verb (used with object), seg·re·gat·ed, seg·re·gat·ing.
verb (used without object), seg·re·gat·ed, seg·re·gat·ing.
- segovia, andrés,
- segregation analysis,
- segregation ratio,
Origin of segregate
Examples from the Web for segregate
They will do much more than segregate parks and bakeries, which they are already doing.
You segregate all of your other second-class citizens and pretend you have Liberté, Egalité, Fraternité, but you do not.Co-Director Ken Burns on the New ‘Central Park Five’ Documentary|Ken Burns|November 23, 2012|DAILY BEAST
We cannot, formally, segregate Muslim passengers from the rest in airport security.
So this was the trick treacherously prepared for them to segregate them from their fighting-men!The Philippine Islands|John Foreman
If the number is small, all can be filed in one drawer, with separate indexes to segregate them into classes.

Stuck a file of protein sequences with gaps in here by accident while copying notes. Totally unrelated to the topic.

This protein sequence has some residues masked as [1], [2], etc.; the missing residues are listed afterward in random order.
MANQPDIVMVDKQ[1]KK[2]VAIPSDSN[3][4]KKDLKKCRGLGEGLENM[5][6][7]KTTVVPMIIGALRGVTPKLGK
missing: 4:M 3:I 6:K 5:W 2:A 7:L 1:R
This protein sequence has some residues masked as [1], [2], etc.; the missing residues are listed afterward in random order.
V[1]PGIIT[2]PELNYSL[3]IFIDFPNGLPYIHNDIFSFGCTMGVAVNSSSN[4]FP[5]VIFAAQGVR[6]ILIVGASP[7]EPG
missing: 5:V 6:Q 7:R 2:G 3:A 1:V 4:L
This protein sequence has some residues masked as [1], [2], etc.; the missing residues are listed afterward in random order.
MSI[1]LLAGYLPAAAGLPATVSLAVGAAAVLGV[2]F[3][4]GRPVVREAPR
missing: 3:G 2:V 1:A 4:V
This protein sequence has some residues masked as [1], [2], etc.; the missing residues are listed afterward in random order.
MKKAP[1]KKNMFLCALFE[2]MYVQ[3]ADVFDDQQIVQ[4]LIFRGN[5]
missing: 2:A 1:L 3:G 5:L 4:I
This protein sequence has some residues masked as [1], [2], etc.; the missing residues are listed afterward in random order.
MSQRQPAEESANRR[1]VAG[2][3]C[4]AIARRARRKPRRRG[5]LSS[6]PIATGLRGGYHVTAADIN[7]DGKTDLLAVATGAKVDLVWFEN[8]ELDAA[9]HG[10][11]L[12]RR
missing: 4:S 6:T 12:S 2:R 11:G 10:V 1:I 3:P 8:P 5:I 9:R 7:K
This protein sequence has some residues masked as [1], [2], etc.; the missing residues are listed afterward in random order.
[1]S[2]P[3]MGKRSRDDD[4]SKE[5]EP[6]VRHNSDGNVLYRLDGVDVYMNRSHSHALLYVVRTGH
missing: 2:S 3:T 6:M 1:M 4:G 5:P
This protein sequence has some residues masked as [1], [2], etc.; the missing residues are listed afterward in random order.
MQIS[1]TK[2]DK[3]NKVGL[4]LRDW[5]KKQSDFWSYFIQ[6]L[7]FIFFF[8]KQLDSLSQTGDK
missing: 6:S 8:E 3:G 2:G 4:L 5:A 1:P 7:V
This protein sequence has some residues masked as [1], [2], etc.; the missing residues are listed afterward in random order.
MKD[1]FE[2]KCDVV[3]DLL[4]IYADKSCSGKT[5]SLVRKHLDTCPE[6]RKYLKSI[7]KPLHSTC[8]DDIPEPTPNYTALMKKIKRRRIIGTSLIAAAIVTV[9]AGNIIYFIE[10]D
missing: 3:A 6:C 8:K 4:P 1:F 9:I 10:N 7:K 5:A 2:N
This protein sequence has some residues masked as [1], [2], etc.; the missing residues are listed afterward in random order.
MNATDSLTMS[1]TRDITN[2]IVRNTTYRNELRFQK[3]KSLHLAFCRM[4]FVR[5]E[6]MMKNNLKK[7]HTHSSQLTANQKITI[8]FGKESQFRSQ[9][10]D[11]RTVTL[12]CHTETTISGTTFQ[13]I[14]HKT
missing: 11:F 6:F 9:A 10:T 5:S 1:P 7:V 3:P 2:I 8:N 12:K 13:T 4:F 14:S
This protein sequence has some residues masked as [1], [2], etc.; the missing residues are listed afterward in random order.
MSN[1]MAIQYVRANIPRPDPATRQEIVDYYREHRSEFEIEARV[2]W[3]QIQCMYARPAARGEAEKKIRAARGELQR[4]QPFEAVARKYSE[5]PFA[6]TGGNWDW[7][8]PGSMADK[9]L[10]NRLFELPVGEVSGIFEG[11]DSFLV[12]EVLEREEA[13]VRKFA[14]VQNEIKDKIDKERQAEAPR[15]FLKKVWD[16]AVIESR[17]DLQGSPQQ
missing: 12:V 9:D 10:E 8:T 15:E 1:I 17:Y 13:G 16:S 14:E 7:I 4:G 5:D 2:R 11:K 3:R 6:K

I would not segregate them, because I respect a man's free-will and his front-door and his right to be tried by his peers.Eugenics and Other Evils|G. K. Chesterton
Thus, to trace it, the autopsy doctors would have to find, separate or segregate a billionth bit of the mass under observation.
The ommatidium is from the first segregate and consists of few cells.
Word Origin for segregate
1540s, from Latin segregatus, past participle of segregare "set apart, lay aside; isolate; divide," literally "separate from the flock," from *se gregare, from se "apart from" (see secret (n.)) + grege, ablative of grex "herd, flock" (see gregarious). Originally often with reference to the religious notion of separating the flock of the godly from sinners. In modern social context, "to force or enforce racial separation and exclusion," 1908. Related: Segregated; segregating.